What If I Do Not Appeal?
If you are unhappy with your employer’s decision to dismiss you, you should appeal. Appealing a decision is a good opportunity to have someone else look over the documents and consider any new information that may have come to light since the decision to dismiss you. It will also assist in any future Employment Tribunal claim as you will be able to demonstrate you raised your concerns about your redundancy dismissal during the employer’s internal procedure. However, it is not mandatory, there is no penalty if you do not put in an appeal against a redundancy dismissal.
Employment Tribunal Claim
If you choose not to appeal or if your appeal concludes and you still consider your dismissal was unfair, you can start the process of bringing an Employment Tribunal claim. You will need to start ACAS Early Conciliation, which is the first step to starting an Employment Tribunal Claim. If Early Conciliation does not resolve matters, then you could then issue a claim against your employer. More information about ACAS Early Conciliation is available at our blog https://lincslaw.co.uk/blog/acas-early-conciliation-what-is-it-all-about/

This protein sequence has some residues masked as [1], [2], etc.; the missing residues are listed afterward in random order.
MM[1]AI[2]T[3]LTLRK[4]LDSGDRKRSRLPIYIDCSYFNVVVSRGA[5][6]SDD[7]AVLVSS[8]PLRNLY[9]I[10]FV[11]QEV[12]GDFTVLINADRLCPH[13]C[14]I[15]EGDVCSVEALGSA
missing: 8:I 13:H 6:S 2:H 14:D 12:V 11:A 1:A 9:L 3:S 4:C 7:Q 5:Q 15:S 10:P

Lincs Law Employment Solicitors Can Help You
If you are going through a redundancy process and are worried about being made redundant, please call us on 01522 440512 for a free initial consultation. If you would like more information about redundancy procedures, please visit our website at https://lincslaw.co.uk/services/employees/resignation-dismissal-and-redundancy/redundancy/
If you have been made redundant and your employer’s decision was unfair, you may have an Employment Tribunal claim. Click on the link to take our online questionnaire and find out: https://lincslaw.co.uk/have-you-been-made-redundant-do-you-have-an-unfair-dismissal-claim/
Specialist Employment Solicitor